Grief, behaviours, & general mayhem
It is very easy in the world of blogs, tweets and posts, for people to adopt a superior attitude. We have all seen it.... from the 'influencers' and wannabe's, to the pious and preachy, they all want to demonstrate how you can try to emulate their success. They are also, usually, supremely confident that you will never succeed.
Well not here!
Recent weeks in the Bloghouse have been a nightmare, and we are all feeling ragged. I would quite like it if a proper grownup was around, to set us all straight.
To start with, my elderly spaniel is now very unsteady, having developed late onset epilepsy...
sadly common in her breed.
It is horrible to watch your beloved dog in the throes of a fit. Harder still is the loss of the dog we knew....her first few episodes were huge, and some of her brain wiring is forever changed.
It is a little like caring for a loved one with dementia.
The behaviour of the other dogs has been.....well, a nightmare if I am honest.
Norman is deeply worried by the sudden flurries of unexpected activity, barking and yelling. He clings to my side, as his comfort blanket, which has now twice resulted in me sprawling full length, dignity in tatters.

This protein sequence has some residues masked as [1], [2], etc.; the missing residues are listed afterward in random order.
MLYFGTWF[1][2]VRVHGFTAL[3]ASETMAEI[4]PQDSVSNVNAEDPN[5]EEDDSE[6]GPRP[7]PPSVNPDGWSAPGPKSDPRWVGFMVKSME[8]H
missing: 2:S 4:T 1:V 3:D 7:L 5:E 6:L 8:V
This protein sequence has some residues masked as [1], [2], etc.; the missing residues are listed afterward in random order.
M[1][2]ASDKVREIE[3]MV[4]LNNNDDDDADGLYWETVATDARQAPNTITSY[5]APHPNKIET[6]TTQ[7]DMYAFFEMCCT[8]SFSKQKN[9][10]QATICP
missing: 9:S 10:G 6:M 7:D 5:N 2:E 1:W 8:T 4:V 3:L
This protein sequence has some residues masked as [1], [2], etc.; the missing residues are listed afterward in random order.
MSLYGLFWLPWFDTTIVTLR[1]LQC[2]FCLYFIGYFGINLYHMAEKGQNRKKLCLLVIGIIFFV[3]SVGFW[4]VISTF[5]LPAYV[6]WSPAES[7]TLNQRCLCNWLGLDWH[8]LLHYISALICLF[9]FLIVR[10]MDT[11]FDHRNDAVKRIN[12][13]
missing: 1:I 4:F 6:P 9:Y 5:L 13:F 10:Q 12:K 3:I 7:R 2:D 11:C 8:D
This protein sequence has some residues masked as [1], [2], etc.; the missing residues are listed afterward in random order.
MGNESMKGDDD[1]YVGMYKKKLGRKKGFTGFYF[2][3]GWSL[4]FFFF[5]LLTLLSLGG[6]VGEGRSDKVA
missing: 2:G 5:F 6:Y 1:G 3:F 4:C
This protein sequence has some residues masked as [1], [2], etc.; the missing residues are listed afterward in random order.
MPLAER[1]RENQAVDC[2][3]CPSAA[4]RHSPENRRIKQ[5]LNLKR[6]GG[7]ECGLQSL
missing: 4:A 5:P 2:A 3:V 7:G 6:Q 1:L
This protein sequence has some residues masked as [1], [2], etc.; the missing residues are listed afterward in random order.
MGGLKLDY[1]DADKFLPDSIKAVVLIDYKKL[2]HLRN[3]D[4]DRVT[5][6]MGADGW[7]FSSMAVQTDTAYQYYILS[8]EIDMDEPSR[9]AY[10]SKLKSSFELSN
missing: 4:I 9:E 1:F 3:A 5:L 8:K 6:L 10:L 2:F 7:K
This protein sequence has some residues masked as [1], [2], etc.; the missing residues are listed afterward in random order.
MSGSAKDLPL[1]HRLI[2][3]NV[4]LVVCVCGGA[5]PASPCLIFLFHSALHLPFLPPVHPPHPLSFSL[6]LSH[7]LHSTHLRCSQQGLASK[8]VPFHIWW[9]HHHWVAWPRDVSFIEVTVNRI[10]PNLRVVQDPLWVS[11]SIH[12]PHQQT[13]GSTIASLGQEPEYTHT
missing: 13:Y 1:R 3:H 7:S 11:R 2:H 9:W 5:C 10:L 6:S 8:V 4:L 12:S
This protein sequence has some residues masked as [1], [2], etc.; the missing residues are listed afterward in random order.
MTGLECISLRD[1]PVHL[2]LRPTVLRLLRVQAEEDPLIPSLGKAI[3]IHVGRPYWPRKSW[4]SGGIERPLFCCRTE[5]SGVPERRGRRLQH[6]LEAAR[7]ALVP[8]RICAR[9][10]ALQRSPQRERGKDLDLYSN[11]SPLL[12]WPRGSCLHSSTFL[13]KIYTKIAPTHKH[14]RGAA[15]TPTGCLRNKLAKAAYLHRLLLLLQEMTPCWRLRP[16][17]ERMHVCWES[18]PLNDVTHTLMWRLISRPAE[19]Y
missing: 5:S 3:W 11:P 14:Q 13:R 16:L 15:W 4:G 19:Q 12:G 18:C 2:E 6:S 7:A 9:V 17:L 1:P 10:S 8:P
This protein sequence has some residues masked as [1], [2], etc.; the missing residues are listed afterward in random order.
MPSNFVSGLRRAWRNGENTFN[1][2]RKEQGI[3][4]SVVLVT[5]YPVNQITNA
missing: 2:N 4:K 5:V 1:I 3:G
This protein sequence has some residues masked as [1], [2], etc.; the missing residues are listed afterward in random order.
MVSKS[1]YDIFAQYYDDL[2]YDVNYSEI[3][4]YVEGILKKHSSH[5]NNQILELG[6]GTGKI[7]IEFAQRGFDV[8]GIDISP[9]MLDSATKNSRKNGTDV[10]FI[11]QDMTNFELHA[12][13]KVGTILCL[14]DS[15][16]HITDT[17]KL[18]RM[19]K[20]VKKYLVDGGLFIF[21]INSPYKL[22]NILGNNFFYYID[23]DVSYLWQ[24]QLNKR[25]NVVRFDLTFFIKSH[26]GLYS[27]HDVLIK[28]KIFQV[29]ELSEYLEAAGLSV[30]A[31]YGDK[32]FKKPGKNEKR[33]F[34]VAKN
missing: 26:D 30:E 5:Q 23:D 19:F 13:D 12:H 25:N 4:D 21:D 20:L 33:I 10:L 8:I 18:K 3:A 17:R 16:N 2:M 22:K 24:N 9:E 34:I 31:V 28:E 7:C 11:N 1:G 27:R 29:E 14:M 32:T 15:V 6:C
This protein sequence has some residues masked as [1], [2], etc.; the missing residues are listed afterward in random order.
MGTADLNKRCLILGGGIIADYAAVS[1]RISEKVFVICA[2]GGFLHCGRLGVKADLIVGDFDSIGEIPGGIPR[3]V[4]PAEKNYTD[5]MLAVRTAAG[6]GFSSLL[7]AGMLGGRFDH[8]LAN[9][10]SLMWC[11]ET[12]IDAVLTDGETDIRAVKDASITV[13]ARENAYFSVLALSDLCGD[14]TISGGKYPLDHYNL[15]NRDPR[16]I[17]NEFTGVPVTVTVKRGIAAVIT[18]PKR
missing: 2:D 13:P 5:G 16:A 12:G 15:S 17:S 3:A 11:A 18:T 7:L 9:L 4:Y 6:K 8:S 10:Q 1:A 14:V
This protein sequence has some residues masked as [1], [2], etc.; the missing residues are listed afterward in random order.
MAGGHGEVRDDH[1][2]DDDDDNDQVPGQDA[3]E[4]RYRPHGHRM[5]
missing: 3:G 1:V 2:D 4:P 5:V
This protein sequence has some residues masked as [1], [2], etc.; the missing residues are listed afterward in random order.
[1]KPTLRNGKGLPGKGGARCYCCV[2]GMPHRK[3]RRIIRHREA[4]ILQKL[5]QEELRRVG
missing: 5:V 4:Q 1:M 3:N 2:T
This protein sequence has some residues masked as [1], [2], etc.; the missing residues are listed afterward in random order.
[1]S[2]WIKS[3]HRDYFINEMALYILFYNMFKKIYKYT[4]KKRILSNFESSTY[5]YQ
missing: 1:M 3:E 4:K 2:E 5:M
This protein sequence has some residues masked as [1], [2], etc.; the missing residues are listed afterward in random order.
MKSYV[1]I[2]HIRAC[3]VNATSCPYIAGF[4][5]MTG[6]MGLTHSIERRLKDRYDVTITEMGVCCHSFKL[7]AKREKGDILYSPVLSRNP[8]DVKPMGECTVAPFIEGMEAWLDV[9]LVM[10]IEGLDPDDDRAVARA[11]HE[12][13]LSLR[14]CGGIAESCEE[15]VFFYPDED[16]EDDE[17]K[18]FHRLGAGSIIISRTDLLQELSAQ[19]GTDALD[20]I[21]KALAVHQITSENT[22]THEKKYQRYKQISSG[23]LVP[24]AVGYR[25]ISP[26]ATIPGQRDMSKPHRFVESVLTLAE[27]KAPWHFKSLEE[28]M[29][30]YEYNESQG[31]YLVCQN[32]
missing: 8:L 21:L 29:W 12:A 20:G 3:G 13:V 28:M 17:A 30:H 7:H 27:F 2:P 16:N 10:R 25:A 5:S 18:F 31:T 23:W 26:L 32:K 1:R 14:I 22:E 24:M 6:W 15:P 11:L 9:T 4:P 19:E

Why is there yelling?
It appears that my angelic little Cookie, who rarely puts a paw wrong, has a hidden side to her nature and reacts to fits occurring with rapid and full-on pack instinct....and the instinct is to attack.
Cookie picks up on the earliest cue and races to poor Lola before I have registered that a fit is starting. Whilst I am yelling "No!!" and "Leave!" as I run to them, Cookie is already biting. Yesterday required a vet visit, as she broke skin and bit deep. At least poor Lola is totally unaware, whilst deep in her fit.
Logically I know this is fear driven response. It is classic pack behaviour. Consulting one of the best dog behaviourists I know reassured me that it wasn't my fault, that I wasn't missing a trick or being a lousy owner, but also left me depressed that this sage source of advice had no answers either, given the situation.
Thankfully, occurrence is sporadic now (thanks to meds) but that also means keeping them permanently separated is not an answer.
There are no answers, except the saddest of all...because Lola's heart is already weak, and it will succumb to the strain of epilepsy at some point. I cannot even find the words to articulate my grief.
In the midst of this, my house clown is grieving too. Charlie has never been a deep thinker, bless him, but he stands guard over Lo with a worried frown and is now always at her side.
We all know.
And Charlie is dealing with it better than any of us.
So, for those who follow posts here or just find us by accident and think to themselves "there sits another know-it-all who wouldn't be so confident if she had to deal with real stuff".....
I can confidently tell you that the Bloghouse is very real, and we really are not coping at all this week!